Small incisions allow an arthroscope with a 3D camera and light to see the structures of the wrist. The surgeon can see the 3D structures of the wrist as projected onto a monitor. While viewing the wrist structures, the surgeon can use surgical tools through the incision to repair issues that are found.

The third component of surgery is recovery, which we will explore further.  

Wrist Arthroscopy Risks

There are risks with any surgery that the surgeon, nurses, and anesthesiologist will address. They will ask questions about medication allergies, surgical history, and more.

Since the surgery generally uses regional anesthetic rather than general anesthesia, there are fewer associated risks.. There are always risks with any procedure, and as with all surgeries, the patient should watch for signs of infection, nerve issues, abnormal swelling, or excessive bleeding. Additionally, risks can include medication allergies from anesthesia, not healing correctly, lack of strength, and additional injury post-surgery. When in doubt, reach out to the surgeon or the surgical center for guidance. 

Wrist Arthroscopy Benefits

Since arthroscopy is minimally invasive, there is a reduced risk of infection and scarring compared to other procedures. Recovery from this procedure is speedy for the patient. The surgeon has easy access to and an excellent view of the joint while also performing the procedure. In addition, the surgeon will check every structure in the wrist before finishing the procedure.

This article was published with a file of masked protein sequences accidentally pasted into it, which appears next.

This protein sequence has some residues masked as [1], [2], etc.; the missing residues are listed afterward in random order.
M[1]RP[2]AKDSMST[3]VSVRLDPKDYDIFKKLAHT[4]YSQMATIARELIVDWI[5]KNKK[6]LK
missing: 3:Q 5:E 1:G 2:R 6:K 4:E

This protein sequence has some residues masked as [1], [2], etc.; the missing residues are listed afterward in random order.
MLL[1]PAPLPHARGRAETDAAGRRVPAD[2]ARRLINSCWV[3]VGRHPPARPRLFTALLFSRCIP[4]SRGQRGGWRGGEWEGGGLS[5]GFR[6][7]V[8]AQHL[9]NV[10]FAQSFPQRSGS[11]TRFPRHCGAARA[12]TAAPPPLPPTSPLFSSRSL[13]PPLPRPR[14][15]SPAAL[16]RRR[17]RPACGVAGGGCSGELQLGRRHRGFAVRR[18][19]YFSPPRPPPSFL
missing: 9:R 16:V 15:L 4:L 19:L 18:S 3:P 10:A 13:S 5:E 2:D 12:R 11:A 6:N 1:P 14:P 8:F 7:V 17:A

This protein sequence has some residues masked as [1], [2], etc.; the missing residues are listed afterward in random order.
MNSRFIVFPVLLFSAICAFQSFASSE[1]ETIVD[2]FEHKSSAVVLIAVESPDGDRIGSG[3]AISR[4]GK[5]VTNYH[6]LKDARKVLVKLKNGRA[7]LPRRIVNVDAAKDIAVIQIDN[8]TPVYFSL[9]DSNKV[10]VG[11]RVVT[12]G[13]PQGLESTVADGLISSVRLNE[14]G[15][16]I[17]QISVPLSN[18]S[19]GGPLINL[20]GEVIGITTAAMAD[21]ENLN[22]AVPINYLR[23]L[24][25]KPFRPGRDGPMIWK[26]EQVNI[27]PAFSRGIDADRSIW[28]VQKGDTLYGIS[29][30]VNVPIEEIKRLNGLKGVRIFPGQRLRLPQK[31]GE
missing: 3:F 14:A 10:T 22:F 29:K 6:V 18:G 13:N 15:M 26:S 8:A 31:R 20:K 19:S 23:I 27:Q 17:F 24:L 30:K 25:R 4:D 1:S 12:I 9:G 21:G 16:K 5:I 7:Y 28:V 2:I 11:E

Athletes are able to return to their training very quickly, and employees may soon return to their work responsibilities. Resuming normal activities soon after is recommended for healing. Recovery time for wrist arthroscopy is far reduced compared to open surgery procedures of the past.

Wrist Arthroscopy Recovery

The surgeon will close the incisions with stitches.  You will return home with your wrist bandaged. The surgical center will provide information regarding how long to leave the bandage on, how soon that area can get wet, steps to take and when to remove the bandage, and what to watch for, such as a temperature, excessive swelling, abnormal bleeding, or signs of infection. 

The home protocol should include ice and elevation for the first few days. Over-the-counter medications are often enough to manage any pain. Discharge instructions may also include at-home exercises to help increase flexibility through the healing process. 

The surgeon may ask you to avoid certain activities for some time to allow your wrist to heal fully. You will need to avoid risky activities that can lead to additional damage during recovery.  

Get Rid Of Wrist Pain for Good

If you are struggling with wrist pain and unsure how to proceed, Thunder Basin Orthopaedics can help. We are a group of orthopedic physicians specializing in all orthopedic options, including minimally invasive surgery, arthroscopic surgery, sports medicine, joint replacement, physical therapy, and more. 

Contact us at Thunder Basin Orthopaedics today to begin your journey to recovery, so we can get you back in the game.